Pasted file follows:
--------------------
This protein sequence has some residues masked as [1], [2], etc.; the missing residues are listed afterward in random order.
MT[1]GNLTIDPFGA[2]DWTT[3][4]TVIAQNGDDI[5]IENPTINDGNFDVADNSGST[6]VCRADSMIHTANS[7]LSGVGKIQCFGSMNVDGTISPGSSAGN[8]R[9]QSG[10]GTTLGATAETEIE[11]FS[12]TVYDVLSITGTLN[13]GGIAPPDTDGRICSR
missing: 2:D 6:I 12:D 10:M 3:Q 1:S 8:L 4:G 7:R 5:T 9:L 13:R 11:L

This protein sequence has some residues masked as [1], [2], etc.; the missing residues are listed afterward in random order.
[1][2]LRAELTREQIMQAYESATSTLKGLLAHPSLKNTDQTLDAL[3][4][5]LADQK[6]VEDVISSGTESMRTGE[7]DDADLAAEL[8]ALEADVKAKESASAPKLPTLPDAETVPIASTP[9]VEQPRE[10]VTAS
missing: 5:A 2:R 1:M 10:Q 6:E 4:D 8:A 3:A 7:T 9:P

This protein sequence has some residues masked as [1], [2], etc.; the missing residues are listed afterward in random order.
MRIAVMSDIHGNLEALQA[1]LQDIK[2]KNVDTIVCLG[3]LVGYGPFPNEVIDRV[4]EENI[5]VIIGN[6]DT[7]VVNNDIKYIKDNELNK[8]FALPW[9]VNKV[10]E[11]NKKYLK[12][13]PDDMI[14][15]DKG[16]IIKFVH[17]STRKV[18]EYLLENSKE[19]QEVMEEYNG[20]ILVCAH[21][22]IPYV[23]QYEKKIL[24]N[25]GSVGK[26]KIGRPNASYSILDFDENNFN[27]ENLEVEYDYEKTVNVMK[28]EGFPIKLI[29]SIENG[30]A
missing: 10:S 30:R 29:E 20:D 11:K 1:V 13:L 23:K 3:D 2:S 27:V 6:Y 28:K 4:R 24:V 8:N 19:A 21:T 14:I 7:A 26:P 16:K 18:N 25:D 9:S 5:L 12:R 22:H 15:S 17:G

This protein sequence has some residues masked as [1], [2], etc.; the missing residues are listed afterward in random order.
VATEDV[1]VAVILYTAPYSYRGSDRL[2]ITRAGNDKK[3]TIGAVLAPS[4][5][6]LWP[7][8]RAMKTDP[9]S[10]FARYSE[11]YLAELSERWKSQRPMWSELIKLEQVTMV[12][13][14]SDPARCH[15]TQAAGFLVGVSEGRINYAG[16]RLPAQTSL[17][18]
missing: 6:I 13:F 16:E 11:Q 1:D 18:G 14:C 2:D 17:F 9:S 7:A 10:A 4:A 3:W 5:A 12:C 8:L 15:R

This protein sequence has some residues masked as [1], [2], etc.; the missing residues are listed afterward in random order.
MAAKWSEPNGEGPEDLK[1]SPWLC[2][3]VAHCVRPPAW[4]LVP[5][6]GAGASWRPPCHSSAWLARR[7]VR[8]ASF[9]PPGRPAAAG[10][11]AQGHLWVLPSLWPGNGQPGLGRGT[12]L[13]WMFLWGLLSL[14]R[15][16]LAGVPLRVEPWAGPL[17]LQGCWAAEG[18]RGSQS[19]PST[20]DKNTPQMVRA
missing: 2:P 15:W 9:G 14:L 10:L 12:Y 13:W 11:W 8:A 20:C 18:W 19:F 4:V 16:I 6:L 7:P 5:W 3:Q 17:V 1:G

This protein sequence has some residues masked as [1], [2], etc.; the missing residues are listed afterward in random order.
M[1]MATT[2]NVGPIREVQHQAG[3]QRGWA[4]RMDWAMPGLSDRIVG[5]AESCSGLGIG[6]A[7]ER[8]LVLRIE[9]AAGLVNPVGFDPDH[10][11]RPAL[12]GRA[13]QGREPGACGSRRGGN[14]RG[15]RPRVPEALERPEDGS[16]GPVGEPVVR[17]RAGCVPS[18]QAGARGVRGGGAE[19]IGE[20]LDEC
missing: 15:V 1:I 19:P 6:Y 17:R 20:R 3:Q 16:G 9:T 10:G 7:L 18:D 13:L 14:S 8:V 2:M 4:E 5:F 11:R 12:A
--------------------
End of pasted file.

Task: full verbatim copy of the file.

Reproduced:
This protein sequence has some residues masked as [1], [2], etc.; the missing residues are listed afterward in random order.
MT[1]GNLTIDPFGA[2]DWTT[3][4]TVIAQNGDDI[5]IENPTINDGNFDVADNSGST[6]VCRADSMIHTANS[7]LSGVGKIQCFGSMNVDGTISPGSSAGN[8]R[9]QSG[10]GTTLGATAETEIE[11]FS[12]TVYDVLSITGTLN[13]GGIAPPDTDGRICSR
missing: 2:D 6:I 12:D 10:M 3:Q 1:S 8:L 4:G 7:R 5:T 9:L 13:R 11:L

This protein sequence has some residues masked as [1], [2], etc.; the missing residues are listed afterward in random order.
[1][2]LRAELTREQIMQAYESATSTLKGLLAHPSLKNTDQTLDAL[3][4][5]LADQK[6]VEDVISSGTESMRTGE[7]DDADLAAEL[8]ALEADVKAKESASAPKLPTLPDAETVPIASTP[9]VEQPRE[10]VTAS
missing: 5:A 2:R 1:M 10:Q 6:E 4:D 8:A 3:A 7:T 9:P

This protein sequence has some residues masked as [1], [2], etc.; the missing residues are listed afterward in random order.
MRIAVMSDIHGNLEALQA[1]LQDIK[2]KNVDTIVCLG[3]LVGYGPFPNEVIDRV[4]EENI[5]VIIGN[6]DT[7]VVNNDIKYIKDNELNK[8]FALPW[9]VNKV[10]E[11]NKKYLK[12][13]PDDMI[14][15]DKG[16]IIKFVH[17]STRKV[18]EYLLENSKE[19]QEVMEEYNG[20]ILVCAH[21][22]IPYV[23]QYEKKIL[24]N[25]GSVGK[26]KIGRPNASYSILDFDENNFN[27]ENLEVEYDYEKTVNVMK[28]EGFPIKLI[29]SIENG[30]A
missing: 10:S 30:R 29:E 20:D 11:K 1:V 13:L 23:K 3:D 2:S 27:V 6:Y 28:K 4:R 24:V 8:N 19:A 21:T 14:I 7:A 26:P 16:K 18:N 25:D 9:S 5:L 12:R 22:H 15:S 17:G

This protein sequence has some residues masked as [1], [2], etc.; the missing residues are listed afterward in random order.
VATEDV[1]VAVILYTAPYSYRGSDRL[2]ITRAGNDKK[3]TIGAVLAPS[4][5][6]LWP[7][8]RAMKTDP[9]S[10]FARYSE[11]YLAELSERWKSQRPMWSELIKLEQVTMV[12][13][14]SDPARCH[15]TQAAGFLVGVSEGRINYAG[16]RLPAQTSL[17][18]
missing: 6:I 13:F 16:E 11:Q 1:D 18:G 14:C 2:D 17:F 9:S 7:A 10:A 4:A 3:W 5:A 12:C 8:L 15:R

This protein sequence has some residues masked as [1], [2], etc.; the missing residues are listed afterward in random order.
MAAKWSEPNGEGPEDLK[1]SPWLC[2][3]VAHCVRPPAW[4]LVP[5][6]GAGASWRPPCHSSAWLARR[7]VR[8]ASF[9]PPGRPAAAG[10][11]AQGHLWVLPSLWPGNGQPGLGRGT[12]L[13]WMFLWGLLSL[14]R[15][16]LAGVPLRVEPWAGPL[17]LQGCWAAEG[18]RGSQS[19]PST[20]DKNTPQMVRA
missing: 2:P 15:W 9:G 14:L 10:L 12:Y 13:W 11:W 8:A 20:C 18:W 19:F 4:V 16:I 6:L 7:P 5:W 3:Q 17:V 1:G

This protein sequence has some residues masked as [1], [2], etc.; the missing residues are listed afterward in random order.
M[1]MATT[2]NVGPIREVQHQAG[3]QRGWA[4]RMDWAMPGLSDRIVG[5]AESCSGLGIG[6]A[7]ER[8]LVLRIE[9]AAGLVNPVGFDPDH[10][11]RPAL[12]GRA[13]QGREPGACGSRRGGN[14]RG[15]RPRVPEALERPEDGS[16]GPVGEPVVR[17]RAGCVPS[18]QAGARGVRGGGAE[19]IGE[20]LDEC
missing: 15:V 1:I 19:P 6:Y 17:R 20:R 3:Q 16:G 9:T 10:G 7:L 18:D 13:L 14:S 8:V 2:M 4:E 5:F 11:R 12:A